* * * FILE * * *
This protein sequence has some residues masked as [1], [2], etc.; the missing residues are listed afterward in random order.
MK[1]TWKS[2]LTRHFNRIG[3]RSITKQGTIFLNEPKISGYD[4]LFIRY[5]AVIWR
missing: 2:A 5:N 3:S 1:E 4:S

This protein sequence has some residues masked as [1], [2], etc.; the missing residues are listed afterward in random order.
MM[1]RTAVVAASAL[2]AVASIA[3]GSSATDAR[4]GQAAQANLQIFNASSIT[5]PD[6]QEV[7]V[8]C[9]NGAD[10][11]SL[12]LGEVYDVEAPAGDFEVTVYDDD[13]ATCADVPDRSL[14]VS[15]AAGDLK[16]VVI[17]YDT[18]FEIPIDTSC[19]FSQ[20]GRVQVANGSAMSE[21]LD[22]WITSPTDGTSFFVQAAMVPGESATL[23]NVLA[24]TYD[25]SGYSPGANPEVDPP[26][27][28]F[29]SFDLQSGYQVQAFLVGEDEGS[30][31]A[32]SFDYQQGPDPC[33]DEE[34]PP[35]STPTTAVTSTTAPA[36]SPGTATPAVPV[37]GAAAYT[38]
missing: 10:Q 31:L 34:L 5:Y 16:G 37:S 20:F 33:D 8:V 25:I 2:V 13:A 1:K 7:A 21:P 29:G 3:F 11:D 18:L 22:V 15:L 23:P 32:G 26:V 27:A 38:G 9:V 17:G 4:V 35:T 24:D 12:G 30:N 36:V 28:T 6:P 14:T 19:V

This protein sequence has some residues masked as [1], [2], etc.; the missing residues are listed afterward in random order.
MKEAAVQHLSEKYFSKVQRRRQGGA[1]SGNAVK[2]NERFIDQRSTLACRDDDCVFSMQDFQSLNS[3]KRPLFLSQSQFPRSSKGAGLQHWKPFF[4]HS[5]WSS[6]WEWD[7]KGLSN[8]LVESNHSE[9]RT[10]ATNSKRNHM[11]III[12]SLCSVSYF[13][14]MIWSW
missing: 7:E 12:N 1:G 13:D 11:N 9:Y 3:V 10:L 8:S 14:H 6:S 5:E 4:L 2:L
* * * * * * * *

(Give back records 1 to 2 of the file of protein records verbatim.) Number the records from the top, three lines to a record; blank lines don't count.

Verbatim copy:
This protein sequence has some residues masked as [1], [2], etc.; the missing residues are listed afterward in random order.
MK[1]TWKS[2]LTRHFNRIG[3]RSITKQGTIFLNEPKISGYD[4]LFIRY[5]AVIWR
missing: 2:A 5:N 3:S 1:E 4:S

This protein sequence has some residues masked as [1], [2], etc.; the missing residues are listed afterward in random order.
MM[1]RTAVVAASAL[2]AVASIA[3]GSSATDAR[4]GQAAQANLQIFNASSIT[5]PD[6]QEV[7]V[8]C[9]NGAD[10][11]SL[12]LGEVYDVEAPAGDFEVTVYDDD[13]ATCADVPDRSL[14]VS[15]AAGDLK[16]VVI[17]YDT[18]FEIPIDTSC[19]FSQ[20]GRVQVANGSAMSE[21]LD[22]WITSPTDGTSFFVQAAMVPGESATL[23]NVLA[24]TYD[25]SGYSPGANPEVDPP[26][27][28]F[29]SFDLQSGYQVQAFLVGEDEGS[30][31]A[32]SFDYQQGPDPC[33]DEE[34]PP[35]STPTTAVTSTTAPA[36]SPGTATPAVPV[37]GAAAYT[38]
missing: 10:Q 31:L 34:L 5:Y 16:G 37:S 20:F 33:D 8:V 25:I 2:V 13:A 1:K 7:A 21:P 29:G 3:F 11:D 18:L 22:V 15:L 23:P 32:G 26:V 27:A 38:G 9:V 17:G 4:V 35:T 24:D 12:G 30:N 36:V 28:T 6:P 14:T 19:V